Monday, July 03, 2006

Highly Recommended Paper on Hierarchical Temporal Memory

If you're interested in AI, or just more generally, in the ways in which computers can be applied, I'd highly recommend this white paper (PDF, HTML-sans-diagrams) about the Hierachical Temporal Memory (HTM) technology being developed by Jeff Hawkin's research company, Numenta. I think it's a real step forwards.

I think the name 'Hierarchical Temporal Memory' gives the mistaken impression it's just a storage technology. But it's not really. It's really a generic mechanism for learning and predicting causes. Specifically, a hierachy of causes. The reason they refer to it as a memory is that the system encodes a memory that is, in effect, of the sorts of causes it has come across before, which it uses as part of its prediction. The significance of what it does is explained in the paper.

What HTMs actually are is a theory of the general functioning of the neocortex. Neocortex seems to provide such a generic mechanisms for learning and predicting across hierachies of causes.

I've spoken earlier about Steve Grand's excellent book Growing Up With Lucy, which is actually a very similar theory of how the neocortex works. The thing about this paper is that it goes more into concrete details of how the system works.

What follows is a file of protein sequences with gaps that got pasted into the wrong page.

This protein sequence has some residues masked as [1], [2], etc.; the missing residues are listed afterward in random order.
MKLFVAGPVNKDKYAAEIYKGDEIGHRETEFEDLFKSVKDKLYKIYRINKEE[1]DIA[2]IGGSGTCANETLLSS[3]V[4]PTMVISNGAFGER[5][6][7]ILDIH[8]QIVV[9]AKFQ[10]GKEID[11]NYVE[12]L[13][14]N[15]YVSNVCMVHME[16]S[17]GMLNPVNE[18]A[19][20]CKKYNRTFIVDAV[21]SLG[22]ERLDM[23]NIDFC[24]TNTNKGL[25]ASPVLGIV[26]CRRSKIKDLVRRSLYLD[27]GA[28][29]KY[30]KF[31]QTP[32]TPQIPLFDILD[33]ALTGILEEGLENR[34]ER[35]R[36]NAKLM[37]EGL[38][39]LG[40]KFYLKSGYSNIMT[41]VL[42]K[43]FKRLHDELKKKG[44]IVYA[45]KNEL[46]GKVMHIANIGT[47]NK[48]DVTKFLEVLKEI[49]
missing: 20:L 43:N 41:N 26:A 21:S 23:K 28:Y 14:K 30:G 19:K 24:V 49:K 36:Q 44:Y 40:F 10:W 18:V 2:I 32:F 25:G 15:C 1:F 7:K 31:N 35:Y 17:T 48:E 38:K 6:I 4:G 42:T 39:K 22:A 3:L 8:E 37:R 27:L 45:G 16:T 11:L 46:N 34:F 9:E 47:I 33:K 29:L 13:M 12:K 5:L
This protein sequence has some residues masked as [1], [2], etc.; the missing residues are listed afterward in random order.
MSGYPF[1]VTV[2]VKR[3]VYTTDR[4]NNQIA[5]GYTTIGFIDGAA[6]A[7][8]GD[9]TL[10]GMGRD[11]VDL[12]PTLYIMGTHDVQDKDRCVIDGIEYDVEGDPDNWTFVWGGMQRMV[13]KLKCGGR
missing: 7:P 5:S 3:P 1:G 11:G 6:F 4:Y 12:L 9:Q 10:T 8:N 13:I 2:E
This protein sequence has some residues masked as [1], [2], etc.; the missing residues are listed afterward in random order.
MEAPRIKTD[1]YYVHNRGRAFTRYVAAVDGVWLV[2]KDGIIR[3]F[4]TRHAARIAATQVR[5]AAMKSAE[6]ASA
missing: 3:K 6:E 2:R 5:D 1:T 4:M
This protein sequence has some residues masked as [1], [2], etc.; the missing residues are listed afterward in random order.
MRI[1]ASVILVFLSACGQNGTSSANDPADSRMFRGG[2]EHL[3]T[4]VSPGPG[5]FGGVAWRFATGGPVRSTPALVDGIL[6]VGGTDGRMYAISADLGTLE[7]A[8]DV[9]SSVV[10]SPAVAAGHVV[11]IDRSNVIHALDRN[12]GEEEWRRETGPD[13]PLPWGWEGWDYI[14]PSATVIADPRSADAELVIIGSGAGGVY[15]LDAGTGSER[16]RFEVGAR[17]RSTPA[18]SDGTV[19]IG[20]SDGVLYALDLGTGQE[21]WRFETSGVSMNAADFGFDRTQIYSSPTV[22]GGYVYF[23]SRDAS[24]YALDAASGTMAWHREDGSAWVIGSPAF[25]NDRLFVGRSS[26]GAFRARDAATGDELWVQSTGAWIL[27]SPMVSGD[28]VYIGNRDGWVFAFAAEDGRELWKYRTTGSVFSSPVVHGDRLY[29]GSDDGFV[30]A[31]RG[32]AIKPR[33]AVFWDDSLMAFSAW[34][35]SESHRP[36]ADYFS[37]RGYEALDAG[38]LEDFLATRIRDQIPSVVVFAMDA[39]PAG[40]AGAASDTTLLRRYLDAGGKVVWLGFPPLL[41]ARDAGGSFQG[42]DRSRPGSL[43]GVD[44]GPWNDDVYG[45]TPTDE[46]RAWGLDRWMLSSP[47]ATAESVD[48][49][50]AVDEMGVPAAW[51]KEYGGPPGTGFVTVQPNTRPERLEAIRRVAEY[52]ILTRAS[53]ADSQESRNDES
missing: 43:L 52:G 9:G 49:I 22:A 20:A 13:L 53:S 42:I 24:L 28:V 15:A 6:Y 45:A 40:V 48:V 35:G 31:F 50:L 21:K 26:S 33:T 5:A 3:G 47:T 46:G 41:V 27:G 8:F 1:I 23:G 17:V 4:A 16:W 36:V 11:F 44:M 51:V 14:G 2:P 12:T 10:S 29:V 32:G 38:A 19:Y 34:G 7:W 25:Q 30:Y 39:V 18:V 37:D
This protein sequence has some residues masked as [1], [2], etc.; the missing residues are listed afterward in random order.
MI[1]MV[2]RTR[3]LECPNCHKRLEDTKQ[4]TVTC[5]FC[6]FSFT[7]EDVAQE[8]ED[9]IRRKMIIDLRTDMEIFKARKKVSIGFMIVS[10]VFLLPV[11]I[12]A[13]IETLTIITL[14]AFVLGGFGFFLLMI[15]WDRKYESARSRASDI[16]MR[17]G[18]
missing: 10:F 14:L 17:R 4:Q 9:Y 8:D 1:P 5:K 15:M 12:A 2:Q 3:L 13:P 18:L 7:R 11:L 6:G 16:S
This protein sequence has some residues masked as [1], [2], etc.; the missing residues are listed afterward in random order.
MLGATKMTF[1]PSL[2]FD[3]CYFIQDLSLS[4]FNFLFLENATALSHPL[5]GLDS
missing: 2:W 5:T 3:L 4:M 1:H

If you're interested in knowing who the people behind HTMs are:

The founders of Numenta are Jeff Hawkins, Donna Dubinsky and Dileep George. Hawkins and Dubinsky were co-founders of Palm Computing and Handspring and have worked together for a dozen years. Hawkins is known as the architect of mobile computing products such as the PalmPilot and the Treo smartphone. Dubinsky was CEO of Palm and Handspring, and is CEO of Numenta. Dileep George has worked with Hawkins at the Redwood Neuroscience Institute since the summer of 2003 and has extended and formalized Hawkins' theory of the neocortex.[source]

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